I don’t like looking at wiggly teeth. It creeps me out. Always has. Always will. So imagine how excited I was to watch Ari wiggle his loose tooth back and forth during breakfast.
“Bite into your English muffin with your front teeth,” I suggested.
It didn’t work. After every bite — most of which were on the sides of his mouth — Ari wiggled his tooth, annoyed that it was still in his mouth.
After no action & a good deal of whining, I asked Marc to get the gauze since it was time to try pulling the tooth out. (Yet another thing that creeps me out.)
Marc provided Ari with an apple and told him to bite into it with his front teeth. Ari bit into the apple lightly a few times. Marc used the gauze to check the status of Ari’s loose tooth between apple bites. It didn’t seem to be getting any looser.
Marc attempted to pull out Ari’s tooth, but he was unsuccessful. Losing patience, Ari grabbed the gauze out Marc’s hands and bequeathed it to Isabelle.
Well, Isabelle has experience pulling out teeth. Her own teeth, of course. She has been known to pull her own teeth out long before they were ready. (Like, I’m talking about seeing the root still attached.) I shudder when I think of how many moderately wiggly teeth she managed to extract from her mouth over the years.
Isabelle covered her washed hands with gauze and started to wiggle Ari’s loose tooth back and forth. She set her gaze on Ari’s mouth. Isabelle gave a gentle tug. Ari let out a small grunt. Nothing. She gave another gentle tug. He made another small grunt. Still nothing.
This went on a few more times until finally Isabelle exclaimed, “Did it!” She showed us the tiny tooth while pressing down on Ari’s gum with the gauze.
“Mazel tov,” I called out. (I even played “Siman Tov u’Mazel Tov” on my phone to celebrate.):
Marc peered under the gauze and instructed Ari how to hold it there until the bleeding stopped.
I stood back and beamed with pride at Isabelle who treated her brother in such a loving, gentle way. Then I realized we were entering a new phase in life now that Ari’s first tooth fell out. Both of those thoughts warmed my heart until I realized that our resident tooth puller might become Ari’s official tooth yanker! I cringed. Better than me having to do it, I guess!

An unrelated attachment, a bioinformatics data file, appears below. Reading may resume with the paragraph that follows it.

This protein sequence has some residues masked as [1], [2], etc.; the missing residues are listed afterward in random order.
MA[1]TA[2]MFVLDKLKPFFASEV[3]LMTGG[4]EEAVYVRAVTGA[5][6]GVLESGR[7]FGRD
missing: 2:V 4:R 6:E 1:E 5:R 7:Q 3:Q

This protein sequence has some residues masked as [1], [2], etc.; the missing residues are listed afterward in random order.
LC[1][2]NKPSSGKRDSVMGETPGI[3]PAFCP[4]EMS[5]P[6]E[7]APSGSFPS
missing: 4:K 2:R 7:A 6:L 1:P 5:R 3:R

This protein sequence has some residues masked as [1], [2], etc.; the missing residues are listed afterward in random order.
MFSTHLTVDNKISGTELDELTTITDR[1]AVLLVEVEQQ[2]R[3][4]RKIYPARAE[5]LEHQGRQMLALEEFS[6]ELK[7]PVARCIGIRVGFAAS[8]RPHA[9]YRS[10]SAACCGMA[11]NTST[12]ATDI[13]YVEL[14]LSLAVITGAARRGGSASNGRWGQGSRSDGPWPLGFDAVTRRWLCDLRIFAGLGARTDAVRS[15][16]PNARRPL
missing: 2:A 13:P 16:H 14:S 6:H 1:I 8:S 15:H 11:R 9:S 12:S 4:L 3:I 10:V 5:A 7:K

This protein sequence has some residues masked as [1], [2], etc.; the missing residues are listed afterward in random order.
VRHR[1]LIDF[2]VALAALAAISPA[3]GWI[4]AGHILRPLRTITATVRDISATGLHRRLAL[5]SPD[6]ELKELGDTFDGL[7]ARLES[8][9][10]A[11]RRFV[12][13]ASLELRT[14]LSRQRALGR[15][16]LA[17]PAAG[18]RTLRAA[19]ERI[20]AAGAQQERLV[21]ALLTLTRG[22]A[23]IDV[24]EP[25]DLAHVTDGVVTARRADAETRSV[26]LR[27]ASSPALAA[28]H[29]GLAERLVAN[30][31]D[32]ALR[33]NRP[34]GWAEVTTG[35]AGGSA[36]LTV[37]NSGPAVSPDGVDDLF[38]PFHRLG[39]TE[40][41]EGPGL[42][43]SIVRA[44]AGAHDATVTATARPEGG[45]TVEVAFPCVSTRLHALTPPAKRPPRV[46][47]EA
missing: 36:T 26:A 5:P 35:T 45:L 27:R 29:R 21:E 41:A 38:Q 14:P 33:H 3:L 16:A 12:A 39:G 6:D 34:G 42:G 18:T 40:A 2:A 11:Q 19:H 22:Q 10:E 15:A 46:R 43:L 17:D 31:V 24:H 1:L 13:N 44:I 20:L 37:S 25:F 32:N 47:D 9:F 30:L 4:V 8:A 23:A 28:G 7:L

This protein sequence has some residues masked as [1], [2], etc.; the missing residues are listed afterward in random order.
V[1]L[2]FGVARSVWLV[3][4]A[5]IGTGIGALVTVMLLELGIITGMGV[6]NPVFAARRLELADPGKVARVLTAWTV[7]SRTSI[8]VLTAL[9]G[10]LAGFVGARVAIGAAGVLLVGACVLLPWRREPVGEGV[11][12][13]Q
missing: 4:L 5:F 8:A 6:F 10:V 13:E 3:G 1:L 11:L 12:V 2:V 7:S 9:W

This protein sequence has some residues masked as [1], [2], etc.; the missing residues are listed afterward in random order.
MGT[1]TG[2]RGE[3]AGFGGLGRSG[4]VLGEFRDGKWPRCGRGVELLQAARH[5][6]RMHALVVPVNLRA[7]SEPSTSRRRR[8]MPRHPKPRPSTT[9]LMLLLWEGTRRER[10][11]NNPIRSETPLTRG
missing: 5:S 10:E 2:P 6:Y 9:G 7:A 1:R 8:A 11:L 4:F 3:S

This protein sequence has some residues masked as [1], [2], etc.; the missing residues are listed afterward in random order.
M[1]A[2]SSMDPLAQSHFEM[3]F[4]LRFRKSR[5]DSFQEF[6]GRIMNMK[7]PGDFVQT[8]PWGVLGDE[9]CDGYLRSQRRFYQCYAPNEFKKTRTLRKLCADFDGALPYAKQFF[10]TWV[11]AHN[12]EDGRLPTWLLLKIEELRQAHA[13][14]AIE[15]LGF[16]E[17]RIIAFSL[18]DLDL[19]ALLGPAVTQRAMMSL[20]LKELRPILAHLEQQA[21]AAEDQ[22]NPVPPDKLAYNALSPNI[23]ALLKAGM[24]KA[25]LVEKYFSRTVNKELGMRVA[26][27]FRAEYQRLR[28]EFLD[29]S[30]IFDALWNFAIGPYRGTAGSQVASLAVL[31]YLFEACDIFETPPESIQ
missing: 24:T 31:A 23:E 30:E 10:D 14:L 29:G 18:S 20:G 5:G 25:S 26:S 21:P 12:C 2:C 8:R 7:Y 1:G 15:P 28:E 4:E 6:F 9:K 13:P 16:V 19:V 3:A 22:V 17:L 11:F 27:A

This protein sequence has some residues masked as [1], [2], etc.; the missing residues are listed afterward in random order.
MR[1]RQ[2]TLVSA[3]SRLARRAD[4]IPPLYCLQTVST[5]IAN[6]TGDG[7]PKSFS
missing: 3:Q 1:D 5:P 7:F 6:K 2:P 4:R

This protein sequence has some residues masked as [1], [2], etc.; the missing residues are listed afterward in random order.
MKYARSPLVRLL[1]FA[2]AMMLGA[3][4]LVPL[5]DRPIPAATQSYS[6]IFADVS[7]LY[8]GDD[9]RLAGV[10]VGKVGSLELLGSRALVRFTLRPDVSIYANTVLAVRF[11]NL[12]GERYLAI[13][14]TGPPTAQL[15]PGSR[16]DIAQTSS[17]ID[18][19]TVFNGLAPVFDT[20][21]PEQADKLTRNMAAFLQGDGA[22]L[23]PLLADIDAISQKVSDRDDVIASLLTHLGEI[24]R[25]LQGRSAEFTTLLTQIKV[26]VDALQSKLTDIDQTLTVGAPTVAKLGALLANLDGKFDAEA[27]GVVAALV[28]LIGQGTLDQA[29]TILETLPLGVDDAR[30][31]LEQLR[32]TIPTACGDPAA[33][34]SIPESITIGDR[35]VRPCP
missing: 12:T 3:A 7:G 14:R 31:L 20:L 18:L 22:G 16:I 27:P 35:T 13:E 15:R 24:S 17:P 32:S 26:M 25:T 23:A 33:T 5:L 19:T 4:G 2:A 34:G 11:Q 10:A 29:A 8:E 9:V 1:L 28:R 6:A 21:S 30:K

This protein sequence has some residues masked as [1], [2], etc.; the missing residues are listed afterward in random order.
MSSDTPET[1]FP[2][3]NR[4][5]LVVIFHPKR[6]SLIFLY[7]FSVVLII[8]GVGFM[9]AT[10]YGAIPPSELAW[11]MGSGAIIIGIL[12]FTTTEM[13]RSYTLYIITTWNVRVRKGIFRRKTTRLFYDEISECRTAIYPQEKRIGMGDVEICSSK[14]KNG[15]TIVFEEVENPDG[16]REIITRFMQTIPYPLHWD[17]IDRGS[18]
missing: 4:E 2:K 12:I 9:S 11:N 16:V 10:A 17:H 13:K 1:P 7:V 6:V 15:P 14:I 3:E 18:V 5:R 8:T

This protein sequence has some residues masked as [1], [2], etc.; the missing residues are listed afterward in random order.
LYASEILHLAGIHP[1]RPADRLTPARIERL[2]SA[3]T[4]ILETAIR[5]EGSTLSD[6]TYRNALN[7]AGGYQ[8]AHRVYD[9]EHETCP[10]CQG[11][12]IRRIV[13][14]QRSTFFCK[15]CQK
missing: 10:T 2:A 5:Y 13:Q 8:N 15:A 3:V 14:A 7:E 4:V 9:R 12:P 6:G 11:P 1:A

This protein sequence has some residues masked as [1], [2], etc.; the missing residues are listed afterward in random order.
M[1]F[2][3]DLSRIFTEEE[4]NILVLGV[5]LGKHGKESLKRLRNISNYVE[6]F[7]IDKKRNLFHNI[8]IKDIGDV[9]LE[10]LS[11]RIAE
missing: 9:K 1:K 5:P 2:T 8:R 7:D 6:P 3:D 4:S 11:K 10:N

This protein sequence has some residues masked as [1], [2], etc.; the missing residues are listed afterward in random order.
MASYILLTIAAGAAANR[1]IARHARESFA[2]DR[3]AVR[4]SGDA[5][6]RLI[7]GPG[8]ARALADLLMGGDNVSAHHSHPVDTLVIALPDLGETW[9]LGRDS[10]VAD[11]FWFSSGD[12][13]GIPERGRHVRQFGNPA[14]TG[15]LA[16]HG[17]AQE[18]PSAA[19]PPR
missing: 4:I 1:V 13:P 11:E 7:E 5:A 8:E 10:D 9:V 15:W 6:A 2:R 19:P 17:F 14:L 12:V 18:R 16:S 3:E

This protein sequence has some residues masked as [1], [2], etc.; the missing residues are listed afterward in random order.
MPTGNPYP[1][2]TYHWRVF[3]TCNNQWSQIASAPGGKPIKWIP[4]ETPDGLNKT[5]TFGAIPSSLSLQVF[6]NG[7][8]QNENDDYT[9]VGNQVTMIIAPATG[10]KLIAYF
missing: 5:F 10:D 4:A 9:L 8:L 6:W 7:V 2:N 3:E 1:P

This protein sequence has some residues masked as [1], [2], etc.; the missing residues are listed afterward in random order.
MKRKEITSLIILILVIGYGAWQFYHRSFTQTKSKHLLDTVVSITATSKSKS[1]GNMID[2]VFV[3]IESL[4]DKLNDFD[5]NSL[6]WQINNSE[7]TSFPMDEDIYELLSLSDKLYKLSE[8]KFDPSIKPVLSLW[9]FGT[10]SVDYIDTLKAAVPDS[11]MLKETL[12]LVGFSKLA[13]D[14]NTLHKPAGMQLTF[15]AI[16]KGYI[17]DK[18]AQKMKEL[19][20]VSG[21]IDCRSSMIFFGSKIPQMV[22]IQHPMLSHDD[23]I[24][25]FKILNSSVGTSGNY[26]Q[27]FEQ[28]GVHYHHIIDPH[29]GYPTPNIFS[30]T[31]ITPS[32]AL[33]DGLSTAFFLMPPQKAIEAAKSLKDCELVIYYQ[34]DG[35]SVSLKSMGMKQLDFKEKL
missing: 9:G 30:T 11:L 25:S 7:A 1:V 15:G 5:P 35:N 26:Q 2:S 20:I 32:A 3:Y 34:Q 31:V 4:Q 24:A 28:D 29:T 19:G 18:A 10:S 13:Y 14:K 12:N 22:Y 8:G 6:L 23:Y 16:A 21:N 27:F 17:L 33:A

Click here to read Isabelle’s version of the story.
15 thoughts on “Wiggly Tooth”
When you were a kid, did you wait for your baby teeth to fall out naturally or did you yank them out yourself? https://raisealithuman.wordpress.com/2022/04/11/wiggly-tooth/
Sent from my iPad Please pardon any typos.
I ADORE this photo and the playing of the celebratory song, Stacey! My granddaughter has been losing teeth right and left. She texts me on my son’s phone to tell me he pulled another one – she will ask him to get them out :O
Your son is stronger than I am. I run the other way when I see loose teeth!
I’m with Isabelle– I was the tooth-puller in our house. STACEY: this is a picture book.
I need to talk to you – once the school year is over – about some PB ideas I have. I think it’s time for me to make another go of it.
What a great snippet from your family life. I was always afraid the kids would choke on their lose tooth and, like you, wanted it out. This brought back good memories.
Ari was worried he’d swallow his and the tooth fairy wouldn’t come! 😂
Congratulations to Ari! Losing the first tooth is SO exciting. My son lost his first tooth on a slice of pizza! Isabelle sounds like such a good sister. My daughter hated this and would let her loose tooth hang by a thread. My son would yank them out before they were ready. I was a mixture of them both – I always pulled my own teeth out when they were super wiggly.
I was totally the let-it-hang-by-a-thread kind of kid like your daughter!
Maybe dentistry is in Isabelle’s future! You wouldn’t have done well with Adi’s loose teeth. She refused to wiggle and they stayed in her mouth until they fell out all on their own. So gross. I’m with you. Totally not into the wiggle teeth! Hooray for Isabelle and congratulations to Ari!
Glad to hear it isn’t just me who isn’t a fan of wiggly teeth.
When Isabelle was in first grade, I’d sometimes go in at writing workshop time. I made the mistake of telling Isabelle and a couple of her classmates that I spend more time in upper grade classrooms than primary ones. They wanted to know why. I didn’t have a kid-friendly answer (Because who really wants to hear about your friend’s mom having more experience with upper elementary!) at the ready so I told them it was because I didn’t want to deal with an abundance of loose teeth. You know what those stinkers did at the next school assembly. They — including Isabelle — called me over to wiggle their teeth for me. It was totally gross, but absolutely funny!
Great story – one of my kids left his teeth in until Andre and I were almost desperate to pull them out. He lost several in random places – on the playground, at a sleepover – and often didn’t notice until later. Needless to say, our tooth fairy notes were often hilarious & that poor fairy didn’t get many actual teeth from him.
Oh, if you have them on a computer, then I’d LOVE to see them. (BTW: I’ve written my fair share of Tooth Fairy notes for some of my friends who have been in similar predicaments.)
What a wonderful caring sister, Ari is very lucky and she obviously enjoyed the task!
Probably a little too much. She’s ready for the next one!